GASTROESOPHAGEAL REFLUX DISEASE (GERD)

WHAT IS IT?

Acid reflux is a major digestive problem of the upper gastrointestinal (GI) tract that troubles many people. Under normal conditions, the stomach uses its acid to break down the food we eat into the energy our body needs to operate. Sometimes the stomach allows that same acid to be burped up into the esophagus to irritate that area (reflux) or to irritate its own lining causing heartburn. Heartburn is the most common symptom of a condition physicians refer to as gastroesophageal reflux disease (GERD).

What Happens?

Reflux is most commonly associated with heartburn.The word "heartburn" was coined because the pain from reflux is felt right behind the breastbone, where the inflamed esophagus is located. Reflux may result in little or no heartburn in some patients, or in severe symptoms affecting the esophagus in others.

Why does it happen?

There are several reasons why certain people suffer from acid reflux disease, including: Weakness in muscle tone at the base of the esophagus. This weakness allows acid to escape upward from the stomach. Some reasons for the weakness are physical conditions, while others are directly related to personal habits.

Overeating is another common cause of gastric reflux. Eating a large meal at a single sitting fills the stomach with so much food that the stomach presses up against the esophagus, forcing stomach contents, including acid, to reflux upwards. This can be even more likely to happen with bending over, perhaps to clear the table, after eating.

Some medications, certain food, and heavy drinking can cause reflux by relaxing the muscle at the base of the esophagus or increasing the time the stomach remains full, allowing stomach contents to flow upward. If you are taking any other medications, you should ask your doctor if any of those drugs decrease pressure, thereby increasing the risk for reflux.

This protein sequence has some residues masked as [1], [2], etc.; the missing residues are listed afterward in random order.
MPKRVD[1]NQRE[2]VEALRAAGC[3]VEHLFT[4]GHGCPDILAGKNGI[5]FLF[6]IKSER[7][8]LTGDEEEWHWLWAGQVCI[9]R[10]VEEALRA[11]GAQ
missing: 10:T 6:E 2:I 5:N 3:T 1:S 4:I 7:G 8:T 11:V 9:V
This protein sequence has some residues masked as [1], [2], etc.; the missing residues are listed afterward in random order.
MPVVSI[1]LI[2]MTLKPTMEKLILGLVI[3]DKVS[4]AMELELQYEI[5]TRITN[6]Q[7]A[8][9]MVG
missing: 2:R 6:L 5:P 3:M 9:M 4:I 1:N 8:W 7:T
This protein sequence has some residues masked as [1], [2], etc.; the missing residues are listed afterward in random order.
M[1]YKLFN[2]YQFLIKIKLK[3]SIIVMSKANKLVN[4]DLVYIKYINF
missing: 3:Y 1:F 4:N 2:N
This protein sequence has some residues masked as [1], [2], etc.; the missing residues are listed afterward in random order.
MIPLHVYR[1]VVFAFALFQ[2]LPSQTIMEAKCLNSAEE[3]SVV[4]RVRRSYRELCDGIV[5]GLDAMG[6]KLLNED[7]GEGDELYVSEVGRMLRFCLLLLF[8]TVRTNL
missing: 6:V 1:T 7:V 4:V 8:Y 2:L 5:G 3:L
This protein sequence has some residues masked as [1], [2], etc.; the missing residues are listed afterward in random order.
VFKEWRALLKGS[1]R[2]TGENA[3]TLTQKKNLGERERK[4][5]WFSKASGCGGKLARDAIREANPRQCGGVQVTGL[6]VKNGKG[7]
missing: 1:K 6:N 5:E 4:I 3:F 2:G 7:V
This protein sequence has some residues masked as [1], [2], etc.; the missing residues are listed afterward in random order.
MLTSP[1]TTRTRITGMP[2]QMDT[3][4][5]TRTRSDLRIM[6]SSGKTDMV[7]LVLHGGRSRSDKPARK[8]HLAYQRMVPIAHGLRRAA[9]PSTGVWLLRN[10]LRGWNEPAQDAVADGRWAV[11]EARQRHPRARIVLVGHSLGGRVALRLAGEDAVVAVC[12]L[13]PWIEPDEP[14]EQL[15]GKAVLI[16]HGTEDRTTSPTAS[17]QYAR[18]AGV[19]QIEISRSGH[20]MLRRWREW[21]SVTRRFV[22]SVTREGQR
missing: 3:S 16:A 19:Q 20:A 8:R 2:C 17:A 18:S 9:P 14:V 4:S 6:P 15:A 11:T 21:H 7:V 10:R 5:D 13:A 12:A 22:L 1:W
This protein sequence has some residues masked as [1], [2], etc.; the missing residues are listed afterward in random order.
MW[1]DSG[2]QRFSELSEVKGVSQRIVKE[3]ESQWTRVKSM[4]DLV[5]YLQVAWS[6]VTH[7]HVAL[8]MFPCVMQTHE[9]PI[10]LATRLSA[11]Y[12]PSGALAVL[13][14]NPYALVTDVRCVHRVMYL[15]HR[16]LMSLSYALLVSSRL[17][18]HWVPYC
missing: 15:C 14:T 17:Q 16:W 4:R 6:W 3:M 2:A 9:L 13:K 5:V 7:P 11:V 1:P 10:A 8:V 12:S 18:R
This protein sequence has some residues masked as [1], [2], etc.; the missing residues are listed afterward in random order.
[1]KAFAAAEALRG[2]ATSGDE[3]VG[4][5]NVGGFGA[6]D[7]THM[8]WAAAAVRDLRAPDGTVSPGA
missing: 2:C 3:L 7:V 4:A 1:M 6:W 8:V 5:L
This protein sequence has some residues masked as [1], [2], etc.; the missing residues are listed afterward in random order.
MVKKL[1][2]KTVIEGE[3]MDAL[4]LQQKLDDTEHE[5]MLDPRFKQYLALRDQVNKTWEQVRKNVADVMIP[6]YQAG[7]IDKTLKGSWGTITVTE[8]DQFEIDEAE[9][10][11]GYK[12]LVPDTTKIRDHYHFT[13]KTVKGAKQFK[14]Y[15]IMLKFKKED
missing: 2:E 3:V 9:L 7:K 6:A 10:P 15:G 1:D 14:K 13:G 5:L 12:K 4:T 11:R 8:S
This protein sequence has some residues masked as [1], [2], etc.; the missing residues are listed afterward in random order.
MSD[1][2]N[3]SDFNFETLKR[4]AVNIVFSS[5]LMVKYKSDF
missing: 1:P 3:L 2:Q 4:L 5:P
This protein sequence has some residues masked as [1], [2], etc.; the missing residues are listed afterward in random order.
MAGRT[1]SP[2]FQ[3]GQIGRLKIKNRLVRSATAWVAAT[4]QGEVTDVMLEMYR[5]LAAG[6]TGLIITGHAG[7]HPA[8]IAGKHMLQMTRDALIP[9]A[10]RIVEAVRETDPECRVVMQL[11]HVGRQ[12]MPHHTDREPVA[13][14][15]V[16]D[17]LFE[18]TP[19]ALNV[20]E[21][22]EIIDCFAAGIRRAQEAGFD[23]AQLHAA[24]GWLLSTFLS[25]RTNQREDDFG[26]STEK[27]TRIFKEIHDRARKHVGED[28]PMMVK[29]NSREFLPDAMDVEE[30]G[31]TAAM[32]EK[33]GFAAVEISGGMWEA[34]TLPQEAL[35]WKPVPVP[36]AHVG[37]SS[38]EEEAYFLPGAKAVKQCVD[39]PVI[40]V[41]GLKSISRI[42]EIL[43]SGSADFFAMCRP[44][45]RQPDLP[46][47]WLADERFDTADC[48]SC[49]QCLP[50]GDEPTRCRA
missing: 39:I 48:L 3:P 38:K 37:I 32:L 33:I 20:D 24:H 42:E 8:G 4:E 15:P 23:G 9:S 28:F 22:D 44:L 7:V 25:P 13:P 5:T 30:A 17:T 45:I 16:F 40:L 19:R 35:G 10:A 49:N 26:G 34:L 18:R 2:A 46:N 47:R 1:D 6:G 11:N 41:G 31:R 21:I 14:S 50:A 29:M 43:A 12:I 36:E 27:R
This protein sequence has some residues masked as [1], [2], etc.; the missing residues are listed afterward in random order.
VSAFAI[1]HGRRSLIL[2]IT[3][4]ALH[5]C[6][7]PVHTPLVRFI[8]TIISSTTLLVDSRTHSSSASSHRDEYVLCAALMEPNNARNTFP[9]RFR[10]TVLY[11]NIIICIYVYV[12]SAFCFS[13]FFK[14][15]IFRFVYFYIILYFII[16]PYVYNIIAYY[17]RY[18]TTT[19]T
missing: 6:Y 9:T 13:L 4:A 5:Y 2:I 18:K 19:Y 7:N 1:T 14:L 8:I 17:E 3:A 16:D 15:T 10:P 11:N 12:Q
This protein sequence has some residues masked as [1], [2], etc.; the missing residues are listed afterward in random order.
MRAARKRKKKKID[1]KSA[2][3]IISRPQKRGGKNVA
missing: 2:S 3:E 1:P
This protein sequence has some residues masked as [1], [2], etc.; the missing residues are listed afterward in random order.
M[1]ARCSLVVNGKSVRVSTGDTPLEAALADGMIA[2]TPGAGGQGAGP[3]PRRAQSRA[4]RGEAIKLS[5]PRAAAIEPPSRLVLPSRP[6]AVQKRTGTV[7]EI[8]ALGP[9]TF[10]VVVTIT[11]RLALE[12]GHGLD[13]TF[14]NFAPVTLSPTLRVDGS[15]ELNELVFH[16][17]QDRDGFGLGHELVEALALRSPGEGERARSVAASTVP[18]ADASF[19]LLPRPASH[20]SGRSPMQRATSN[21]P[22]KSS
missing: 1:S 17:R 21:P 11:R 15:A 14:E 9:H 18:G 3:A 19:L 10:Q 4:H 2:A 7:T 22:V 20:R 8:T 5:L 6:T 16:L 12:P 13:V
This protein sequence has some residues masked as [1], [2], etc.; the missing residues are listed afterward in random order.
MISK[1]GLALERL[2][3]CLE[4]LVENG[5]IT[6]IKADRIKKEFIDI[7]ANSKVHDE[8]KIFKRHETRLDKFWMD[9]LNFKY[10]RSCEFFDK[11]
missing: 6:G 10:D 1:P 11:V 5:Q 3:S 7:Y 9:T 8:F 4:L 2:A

Can I stop it?

Your doctor will evaluate your condition and decide on a treatment plan that is right for you. That plan may include lifestyle modifications to help relieve the symptoms of acid reflux disease. Whatever your doctor advises, it is important to follow every part of the treatment plan and to continue it as long as directed.

- Avoid certain foods that are spicy, acidic, tomato-based, or fatty such as sausages, chocolate,   tomatoes, and citrus fruits.

- Avoid alcohol, tea, colas, and coffee, even decaffeinated.

- Eat moderate amounts of food to avoid overfilling your stomach.

- Stop, or at least cut back, on smoking.

- Don't try to exercise immediately after eating.

- Wait at least 3 to 4 hours after eating before lying down.

- Elevate the head of your bed by 6 inches or use extra pillows to raise the level of your    head above your feet.

- Avoid tight belts and other restrictive clothing.

- Talk to your doctor about drugs that may decrease LES pressure.

- Lose weight (if overweight, weight loss appears to help alleviate the symptoms)

Should I see a doctor?

There is help for those reflux sufferers who are not relieved by lifestyle changes alone. It is medical help, and it begins with a visit to the doctor for medical diagnosis and a treatment program. If you are experiencing frequent heartburn, indigestion, or stomach pain, you may have a more serious medical problem - or one that could become serious if left untreated.

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